Init(position, Vector3.Zero, Vector3.Zero, Vector3.Up, new Vector3(size, size, orientation), new Vector3(size, size, orientation), Color.White, Color.White, new Vector2(0, -1));
	}

	/// <summary>
	/// Creates a generalized quad for use with hardware instancing.
	/// </summary>
	/// <param name="position">This is the position in the game world</param>
	/// <param name="velocity">This is how much the quad moves each frame</param>
	/// <param name="normal">QUAD Only: This is the facing direction of the quad. Point sprites and billboards will derive this value based on camera position.</param>
	/// <param name="startSize">Starting scale and rotation: X = width, Y = height, Z = initial radian rotation</param>
	/// <param name="endSize">Ending scale and rotation: X = width, Y = height, Z = change in rotation over time</param>
	/// <param name="startColor">The starting color values for tinting. Use Color.White if you don't want tinting</param>
	/// <param name="endColor">The ending color values for tinting. Use Color.White if you don't want tinting</param>
	/// <param name="time">X = Birth time in gametime seconds. Y = lifespan in seconds. Set lifespan to -1 if the quad is static. Default: (0, -1)</param>
	public Quad(Vector3 position, Vector3 velocity, Vector3 normal, Vector3 up, Vector3 startSize, Vector3 endSize, Color startColor, Color endColor, Vector2 time)
	{
		Init(position, velocity, normal, up, startSize, endSize, startColor, endColor, time);
	}

	static void BuildIndices()
	{
		if (m_indices == null)
		{
			m_indices = new int[6];

			//create the indicies for this quad. Note: winding order is in clockwise order.
			m_indices[0] = 0;
			m_indices[1] = 1;
			m_indices[2] = 2;
			m_indices[3] = 0;
			m_indices[4] = 2;
			m_indices[5] = 3;
		}
	}

	/// <summary>
	/// This gets six indicies for this quad.
	/// The indicies can then be inserted into an index buffer.
	/// </summary>
	/// <returns>Six indicies for drawing a triangle list</returns>
	public static int[] Indicies
	{
		get
		{
			if (m_indices == null)
				BuildIndices();

			return m_indices;
		}
	}

	static void BuildVerts()
	{
		if (m_verts == null)
		{
			m_verts = new QuadVertex[4];

			m_verts[0] = new QuadVertex(new Vector3(-1, -1, 0), new Vector2(0, 1));    //bottom left corner
			m_verts[1] = new QuadVertex(new Vector3(-1, 1, 0), new Vector2(0, 0));    //top left corner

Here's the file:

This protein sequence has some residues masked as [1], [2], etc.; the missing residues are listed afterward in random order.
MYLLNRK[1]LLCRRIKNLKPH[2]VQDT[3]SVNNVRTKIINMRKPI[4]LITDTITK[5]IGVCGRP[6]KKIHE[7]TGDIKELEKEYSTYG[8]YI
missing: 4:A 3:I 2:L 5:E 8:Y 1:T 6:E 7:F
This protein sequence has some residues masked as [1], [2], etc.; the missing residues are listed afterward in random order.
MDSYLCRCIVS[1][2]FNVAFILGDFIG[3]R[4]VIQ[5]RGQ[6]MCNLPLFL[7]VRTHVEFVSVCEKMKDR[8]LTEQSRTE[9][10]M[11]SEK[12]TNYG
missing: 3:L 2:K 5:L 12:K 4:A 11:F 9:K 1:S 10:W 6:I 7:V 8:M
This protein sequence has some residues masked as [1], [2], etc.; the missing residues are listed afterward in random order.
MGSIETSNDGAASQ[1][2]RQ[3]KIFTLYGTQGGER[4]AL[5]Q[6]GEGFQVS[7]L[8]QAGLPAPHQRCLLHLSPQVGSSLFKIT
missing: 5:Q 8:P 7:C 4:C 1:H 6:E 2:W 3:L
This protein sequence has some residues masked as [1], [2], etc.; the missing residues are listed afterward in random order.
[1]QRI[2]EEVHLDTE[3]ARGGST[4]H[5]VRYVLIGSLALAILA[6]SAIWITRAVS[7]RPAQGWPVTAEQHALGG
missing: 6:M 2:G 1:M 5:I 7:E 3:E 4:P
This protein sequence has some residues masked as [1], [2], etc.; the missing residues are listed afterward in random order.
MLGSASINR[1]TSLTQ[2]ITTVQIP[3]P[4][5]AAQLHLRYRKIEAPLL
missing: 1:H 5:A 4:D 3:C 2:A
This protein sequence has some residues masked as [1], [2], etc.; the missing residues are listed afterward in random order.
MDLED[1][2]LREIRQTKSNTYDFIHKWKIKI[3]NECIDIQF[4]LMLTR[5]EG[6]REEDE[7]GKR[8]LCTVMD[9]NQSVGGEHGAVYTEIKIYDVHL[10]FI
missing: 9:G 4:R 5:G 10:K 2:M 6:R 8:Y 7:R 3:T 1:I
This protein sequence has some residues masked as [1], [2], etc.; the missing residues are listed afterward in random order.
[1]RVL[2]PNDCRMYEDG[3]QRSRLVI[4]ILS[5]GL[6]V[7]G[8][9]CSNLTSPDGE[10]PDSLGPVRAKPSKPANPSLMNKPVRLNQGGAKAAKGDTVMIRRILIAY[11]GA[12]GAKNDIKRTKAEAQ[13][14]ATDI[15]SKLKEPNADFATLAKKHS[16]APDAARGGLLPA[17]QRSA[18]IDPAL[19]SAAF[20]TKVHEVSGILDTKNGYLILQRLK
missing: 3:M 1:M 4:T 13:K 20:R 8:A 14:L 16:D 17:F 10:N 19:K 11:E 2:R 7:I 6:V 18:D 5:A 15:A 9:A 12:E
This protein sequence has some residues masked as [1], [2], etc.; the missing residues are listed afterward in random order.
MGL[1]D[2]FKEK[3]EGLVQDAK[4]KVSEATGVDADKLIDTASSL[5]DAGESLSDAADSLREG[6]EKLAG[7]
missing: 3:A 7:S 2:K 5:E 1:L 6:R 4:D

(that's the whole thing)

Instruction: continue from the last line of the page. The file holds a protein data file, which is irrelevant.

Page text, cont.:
m_verts[2] = new QuadVertex(new Vector3(1, 1, 0), new Vector2(1, 0));    //top right corner
			m_verts[3] = new QuadVertex(new Vector3(1, -1, 0), new Vector2(1, 1));    //bottom right corner
		}
	}

	public static QuadVertex[] Verts
	{
		get
		{
			if (m_verts == null)
				BuildVerts();
			
			return m_verts;
		}
	}

}



#5181090 I need some guidance please

Posted by slayemin on 17 September 2014 - 01:37 PM

Okay... Let's take a step back. (Warning: ample amounts of coffee has been consumed!)

1. It's turn based.

2. It's a card game

3. It's multiplayer

4. It's all in your head at the moment

 

Therefore, the number one first step you NEED to do is get it out of your head and onto something solid. As it stands at the moment, there is no reason this needs to be a computer game at the moment. What you want to do right now is prototype the hell out of this card game. That's really easy for a turn based multiplayer card game. Get a bunch of paper, some scissors, pens/pencils, a couple friends, and make some cards. Explain to your friends how the card game is played and then play it. Does it work? do the mechanics work? Is it fun? Do you actually have a game on your hands? What needs to be tweaked/modified? It's super easy for you to modify all of the game rules when they aren't written into code!

 

Once you have a super fun, well balanced card game prototype working in the physical world, THEN think about creating it on the computer. You'll then seriously know what works and what doesn't work and you won't be scratching your head at the keyboard wondering if a game mechanic works and trying to test out ideas in isolation by writing lots of code which may or may not get thrown away. You'll have the game you want to make, so the rest of the struggle in your development will only consist of writing up the code and the networking, rather than trying to design and develop simultaneously (don't do this! okay?! Design first, develop second! trust me. Doing this will save you months of time and rework!!! You can thank me later.)

 

Let's talk about why you NEED to get this game out of your head and onto physical medium (documentation, spreadsheets, cards, rulebooks, etc). IF you are building this game by yourself, you need to keep your rules straight. If they sit in your head, you will forget. Head space knowledge shifts like the winds, so tamp it down by writing it down. If you don't, you're going to have constantly changing requirements which will be a nightmare to code for. IF you are going to bring OTHER PEOPLE onto the project, then you need to COMMUNICATE to them what needs to be built in very explicit detail! Communication is the word of the day. If there's anything YOU need to do really well, it is communicate your idea perfectly so that everyone understands it exactly the same, exactly how you envisioned it, and everyone on the team knows exactly what needs to be done. None of this can happen if the whole idea is in your head. Nobody is a mind reader. They can't reach in there and figure out what's going on in there, and if you say something, there is a high chance that it can be interpreted wrong. Therefore, super good documentation, preferably a physical prototype of the game, and a way for all team members to talk to each other spontaneously in a face to face setting will be the best thing you can do for your project at this stage.